Ju Dou - Film (Movie) Plot and Review

China/Japan, 1990

Directors: Zhang Yimou, Yang Fengliang (some sources list Yang as Zhang's collaborator)

Production: China Film Co-Production Corporation, China Film Export and Import Corporation, Tokuma Shoten Publishing Company Ltd., Tokuma Communications Company Ltd, Xi An Film

Ju Dou
Ju Dou
Studio; color, 35mm.; Panavision; running time: 95 minutes. Released April 1991 in United States.

Producers: Zhang Wenze, Yasuyoshi Tokuma, Hu Jian; screenplay: Liu Heng, based on his novella; photography: Gu Changwei, Yang Lun; editor: Du Yuan; art directors: Cao Juiping Cao, Xia Rujin; original music: Zhao Jipin; sound: Li Lanhua.

Cast: Gong Li ( Ju Dou ); Li Baotian ( Yang Tianqing ); Li Wei ( Yang Jinshan ); Zhang Yi ( Yang Tianbai [infant] ); Zheng Jian ( Yang Tianbai [Youth] ).

Award: Chicago Film Festival Golden Hugo Award, 1990.



Lochen, K., in Film & Kino (Oslo), no. 4, 1990.

Stratton, David, in Variety (New York), 30 May 1990.

Grosoli, F., in Cineforum (Bergamo, Italy), June 1990.

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Tessier, M., in Revue du Cinéma (Cretail Cedex, France), July/August 1990.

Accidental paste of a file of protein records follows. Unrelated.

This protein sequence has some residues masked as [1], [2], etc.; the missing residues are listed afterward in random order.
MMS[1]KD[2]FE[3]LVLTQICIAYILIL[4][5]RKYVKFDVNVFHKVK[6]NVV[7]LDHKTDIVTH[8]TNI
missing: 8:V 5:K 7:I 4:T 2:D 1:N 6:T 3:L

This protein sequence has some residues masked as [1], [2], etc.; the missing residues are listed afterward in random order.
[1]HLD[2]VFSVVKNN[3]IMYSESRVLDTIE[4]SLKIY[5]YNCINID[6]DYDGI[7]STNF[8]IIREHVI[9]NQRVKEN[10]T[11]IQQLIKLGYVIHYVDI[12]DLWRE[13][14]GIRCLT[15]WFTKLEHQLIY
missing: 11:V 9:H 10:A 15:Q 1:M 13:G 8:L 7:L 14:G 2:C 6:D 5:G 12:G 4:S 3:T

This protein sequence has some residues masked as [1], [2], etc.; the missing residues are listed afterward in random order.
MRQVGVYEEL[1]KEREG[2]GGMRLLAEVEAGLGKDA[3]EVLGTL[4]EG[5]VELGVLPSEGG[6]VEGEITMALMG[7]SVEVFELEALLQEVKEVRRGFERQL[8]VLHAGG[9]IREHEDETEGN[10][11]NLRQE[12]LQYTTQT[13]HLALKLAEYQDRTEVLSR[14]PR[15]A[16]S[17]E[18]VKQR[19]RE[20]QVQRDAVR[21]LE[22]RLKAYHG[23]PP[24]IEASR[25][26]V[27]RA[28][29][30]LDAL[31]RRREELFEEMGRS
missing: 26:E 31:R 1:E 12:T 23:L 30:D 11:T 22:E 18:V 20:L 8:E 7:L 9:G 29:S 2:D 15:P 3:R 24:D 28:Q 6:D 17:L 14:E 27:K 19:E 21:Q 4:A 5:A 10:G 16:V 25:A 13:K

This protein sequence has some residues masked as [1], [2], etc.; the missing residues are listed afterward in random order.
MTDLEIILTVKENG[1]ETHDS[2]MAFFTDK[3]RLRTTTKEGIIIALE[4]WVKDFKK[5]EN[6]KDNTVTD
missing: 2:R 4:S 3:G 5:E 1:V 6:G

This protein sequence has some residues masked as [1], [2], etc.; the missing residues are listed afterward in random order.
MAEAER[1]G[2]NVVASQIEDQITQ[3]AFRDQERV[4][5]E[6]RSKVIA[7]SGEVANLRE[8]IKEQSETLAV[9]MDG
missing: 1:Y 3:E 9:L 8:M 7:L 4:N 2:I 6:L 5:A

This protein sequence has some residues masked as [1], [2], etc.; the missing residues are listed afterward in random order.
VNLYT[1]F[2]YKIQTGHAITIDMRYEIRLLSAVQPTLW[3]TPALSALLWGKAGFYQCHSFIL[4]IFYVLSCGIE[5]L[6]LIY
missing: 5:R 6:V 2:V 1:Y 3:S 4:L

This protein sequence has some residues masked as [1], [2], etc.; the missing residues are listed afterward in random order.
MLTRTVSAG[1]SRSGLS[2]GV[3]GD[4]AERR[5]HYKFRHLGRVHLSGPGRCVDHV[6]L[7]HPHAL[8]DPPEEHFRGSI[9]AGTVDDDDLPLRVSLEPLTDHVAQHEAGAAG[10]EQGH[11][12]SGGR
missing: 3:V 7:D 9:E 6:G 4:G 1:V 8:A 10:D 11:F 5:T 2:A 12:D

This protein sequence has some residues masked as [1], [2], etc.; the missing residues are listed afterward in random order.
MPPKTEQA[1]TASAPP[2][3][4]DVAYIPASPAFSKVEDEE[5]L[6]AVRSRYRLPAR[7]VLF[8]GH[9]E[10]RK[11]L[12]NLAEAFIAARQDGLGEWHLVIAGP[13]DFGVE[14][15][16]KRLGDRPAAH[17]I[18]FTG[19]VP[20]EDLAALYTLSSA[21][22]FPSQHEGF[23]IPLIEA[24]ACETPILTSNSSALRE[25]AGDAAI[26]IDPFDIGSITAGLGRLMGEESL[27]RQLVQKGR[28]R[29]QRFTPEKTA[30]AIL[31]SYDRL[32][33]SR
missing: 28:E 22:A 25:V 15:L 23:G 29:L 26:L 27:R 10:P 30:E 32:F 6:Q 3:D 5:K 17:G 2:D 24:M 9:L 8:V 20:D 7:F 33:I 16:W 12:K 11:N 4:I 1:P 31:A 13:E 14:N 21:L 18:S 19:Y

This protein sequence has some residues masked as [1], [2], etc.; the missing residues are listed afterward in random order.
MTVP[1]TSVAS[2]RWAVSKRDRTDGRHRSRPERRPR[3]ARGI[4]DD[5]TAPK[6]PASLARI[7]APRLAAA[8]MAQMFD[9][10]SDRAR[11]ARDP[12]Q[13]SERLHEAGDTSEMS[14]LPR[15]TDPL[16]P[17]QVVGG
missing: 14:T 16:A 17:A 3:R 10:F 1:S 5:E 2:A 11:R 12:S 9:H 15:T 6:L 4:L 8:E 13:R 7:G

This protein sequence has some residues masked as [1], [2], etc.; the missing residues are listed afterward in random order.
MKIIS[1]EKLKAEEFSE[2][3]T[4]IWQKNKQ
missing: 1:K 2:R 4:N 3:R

Paranagua, P.A., in Positif (Paris), July/August 1990.

James, Caryn, "On Oppression of Women in China," in New York Times , 22 September 1990.

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Bassan, R., in Revue du Cinéma (Cretail Cedex, France), 17 February 1991.

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James, Caryn, "Adultery and Aftermath in a Chinese Village," in New York Times , 17 March 1991.

Corliss, R., and J.A. Florcrus, "Tainted Love by the Dye Vat," in Time (New York), 18 March 1991.

Hoberman, J., "Fine China," in Village Voice (New York), 19 March 1991.

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* * *

Ju Dou may be viewed on two levels: as a folktale of innocence and evil, a simple and powerful work of cinematic art; and as a biting and controversial political allegory. Its success helped thrust its director, Zhang Yimou, into the international spotlight. Zhang, working in collaboration with Yang Fengliang, has made a haunting film about the manner in which peoples' lives are stifled when they are ruled by rigid custom, rather than human desire.